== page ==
The French writer Victor-Marie Hugo is remembered as one of the most influential of French Romantic writers, adopting a style of writing philosophy that eschewed science and rationalism, and instead embraced emotions as the main inspiration for art. Although he is primarily remembered for his poetry and playwriting, Hugo was a jack-of-all-trades, producing a large number of novels, essays and drawings during his lifetime.
Hugo was born in Besancon, France – the third son of an Army general who was a great supporter of Napoleon. After moving to Paris at the age of two, his parents separated and from that point he was raised by his mother. At the age of thirteen, Hugo attended the Lycée Louis-le Grand in Paris, where he honed his interest in poetry.
The work of the Romantic poet François-René de Chateaubriand inspired him greatly, and remained his most major influence throughout his career – in fact, his motto was ‘Chateaubriand or nothing”.
Hugo was barely twenty when he published his first volume of poetry, Nouvelles Odes et Poésies Diverses in 1824, which garnered him a royal pension from King Louis XVIII. His next collection, Odes et Ballades (1826), garnered him even more acclaim, and cemented his reputation as a poet.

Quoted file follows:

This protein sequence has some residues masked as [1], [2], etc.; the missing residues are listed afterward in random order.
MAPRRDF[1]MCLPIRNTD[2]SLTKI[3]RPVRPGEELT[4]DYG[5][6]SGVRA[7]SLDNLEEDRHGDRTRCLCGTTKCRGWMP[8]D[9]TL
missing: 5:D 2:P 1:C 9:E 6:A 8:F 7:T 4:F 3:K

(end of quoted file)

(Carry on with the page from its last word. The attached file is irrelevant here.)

Hugo’s playwriting career took longer to take off, but his play Hernani (1830), a politically charged work changed all that by not only being good, but so good that it inspired riots and demonstrations. Then he topped it off with the novel The Hunchback of Notre Dame in 1831, which became an instant success.
Hugo went into voluntary exile for 20 years during the reign of Napoleon III, living in Brussels and Jersey and Guernsey. It was during this period when he wrote one of his most recognizable works, Les Misérables (1862) which took him nearly 17 years to finish. Because of its focus on social injustice, the novel was hotly debated by politicians, thinkers, and the public alike.
During his exile, Hugo also found time to publish anti-Napoleon III pamphlets, and by the time he returned from exile in 1870, he was so politically popular that he was elected senator in 1876.
Hugo ended up outliving everyone close to him – his children, his wife, and even his mistress. When is finally passed away in 1885, he was given a state funeral and was buried in the Panthéon.